How can political trust be built after civil wars? : lessons from post-conflict Sierra Leone

P-H. Wong

Research output: Book/ReportReportProfessional

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Liberal peacebuilding has received a considerable amount of criticism in the recent peacebuilding and state building literature. Critics of the liberal approach argue that electoral democracy is a foreign-imposed institution, which often does not enjoy public acceptance and legitimacy as local institutions do. Post-conflict Sierra Leone has undergone a similar struggle when the Local Government Act was introduced in 2004. Under the new law, much power enjoyed by chiefs was transferred to the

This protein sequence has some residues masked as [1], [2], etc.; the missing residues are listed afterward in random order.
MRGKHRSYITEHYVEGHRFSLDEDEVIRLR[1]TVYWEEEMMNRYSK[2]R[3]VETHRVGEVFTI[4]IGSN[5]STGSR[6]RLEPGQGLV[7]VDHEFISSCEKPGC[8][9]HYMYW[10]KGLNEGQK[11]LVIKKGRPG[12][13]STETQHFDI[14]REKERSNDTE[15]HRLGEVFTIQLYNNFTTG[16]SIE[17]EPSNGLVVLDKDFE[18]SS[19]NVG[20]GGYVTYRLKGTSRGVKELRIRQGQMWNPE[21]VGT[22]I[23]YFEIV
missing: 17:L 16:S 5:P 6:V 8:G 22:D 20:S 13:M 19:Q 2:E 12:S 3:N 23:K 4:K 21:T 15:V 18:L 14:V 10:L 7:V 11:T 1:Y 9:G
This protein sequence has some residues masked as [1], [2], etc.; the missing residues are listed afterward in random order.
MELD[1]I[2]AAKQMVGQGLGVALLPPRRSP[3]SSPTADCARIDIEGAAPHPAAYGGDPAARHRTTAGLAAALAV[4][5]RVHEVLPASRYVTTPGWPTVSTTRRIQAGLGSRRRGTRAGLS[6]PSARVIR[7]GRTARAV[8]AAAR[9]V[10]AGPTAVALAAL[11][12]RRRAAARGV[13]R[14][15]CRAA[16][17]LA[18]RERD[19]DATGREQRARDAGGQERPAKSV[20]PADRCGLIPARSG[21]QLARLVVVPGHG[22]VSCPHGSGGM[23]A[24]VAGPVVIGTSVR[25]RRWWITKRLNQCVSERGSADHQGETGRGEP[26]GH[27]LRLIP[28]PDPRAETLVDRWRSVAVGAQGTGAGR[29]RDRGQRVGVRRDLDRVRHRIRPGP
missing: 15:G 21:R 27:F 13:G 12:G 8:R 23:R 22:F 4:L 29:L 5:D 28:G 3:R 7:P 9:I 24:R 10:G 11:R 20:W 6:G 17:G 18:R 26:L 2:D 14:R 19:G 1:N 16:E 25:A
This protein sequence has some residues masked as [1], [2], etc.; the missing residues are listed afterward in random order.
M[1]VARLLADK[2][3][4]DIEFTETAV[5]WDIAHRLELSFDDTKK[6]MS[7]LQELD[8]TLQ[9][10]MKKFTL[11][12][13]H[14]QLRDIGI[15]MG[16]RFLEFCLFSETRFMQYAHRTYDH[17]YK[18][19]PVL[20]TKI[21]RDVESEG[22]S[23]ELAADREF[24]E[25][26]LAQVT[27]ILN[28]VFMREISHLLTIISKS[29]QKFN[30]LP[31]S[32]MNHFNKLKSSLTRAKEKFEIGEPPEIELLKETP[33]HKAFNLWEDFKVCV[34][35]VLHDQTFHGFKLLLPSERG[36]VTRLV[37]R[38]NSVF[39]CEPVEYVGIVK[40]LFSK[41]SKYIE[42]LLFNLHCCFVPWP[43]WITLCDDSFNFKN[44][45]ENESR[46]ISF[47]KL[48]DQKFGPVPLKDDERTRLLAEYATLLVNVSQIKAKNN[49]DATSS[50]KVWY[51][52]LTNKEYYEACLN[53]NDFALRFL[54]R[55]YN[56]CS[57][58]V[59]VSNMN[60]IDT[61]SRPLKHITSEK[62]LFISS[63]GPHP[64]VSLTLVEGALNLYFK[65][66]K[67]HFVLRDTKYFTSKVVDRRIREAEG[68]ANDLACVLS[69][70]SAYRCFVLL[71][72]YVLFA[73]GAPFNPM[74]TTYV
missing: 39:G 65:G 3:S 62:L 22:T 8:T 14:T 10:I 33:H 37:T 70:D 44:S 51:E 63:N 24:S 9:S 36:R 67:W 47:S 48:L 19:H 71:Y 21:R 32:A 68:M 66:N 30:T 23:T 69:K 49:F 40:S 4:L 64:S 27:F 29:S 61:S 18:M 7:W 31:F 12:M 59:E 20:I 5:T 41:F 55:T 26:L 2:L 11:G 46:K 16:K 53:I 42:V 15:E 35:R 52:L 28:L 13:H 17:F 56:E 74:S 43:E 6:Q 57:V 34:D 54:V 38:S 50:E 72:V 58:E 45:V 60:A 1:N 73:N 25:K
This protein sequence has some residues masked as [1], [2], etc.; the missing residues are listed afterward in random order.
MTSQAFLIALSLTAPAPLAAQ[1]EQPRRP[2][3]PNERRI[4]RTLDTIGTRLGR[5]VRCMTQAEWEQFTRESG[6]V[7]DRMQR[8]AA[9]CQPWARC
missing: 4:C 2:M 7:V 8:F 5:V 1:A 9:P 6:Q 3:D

elected local councillors. While traditional chiefdom governance was blamed to be one of the institutional drivers of the civil war, this customary authority is highly respected and the reform was resisted by many local people. Nevertheless, the new system produces some positive development outcomes and the country has remained largely peaceful. Against this backdrop, this paper investigates the channels through which trust in a poorly trusted government body can be developed. Based on survey data from Sierra Leone, my statistical analysis examines three
mechanisms through which political trust can be built: improved public services, clean administration, and responsive governance. It is found that local governments which are willing to listen and respond to their people are more likely to be trusted by the public.
Original languageEnglish
Place of PublicationMaastricht
Publication statusPublished - 1 Jan 2014

Publication series

SeriesUNU-MERIT Working Papers

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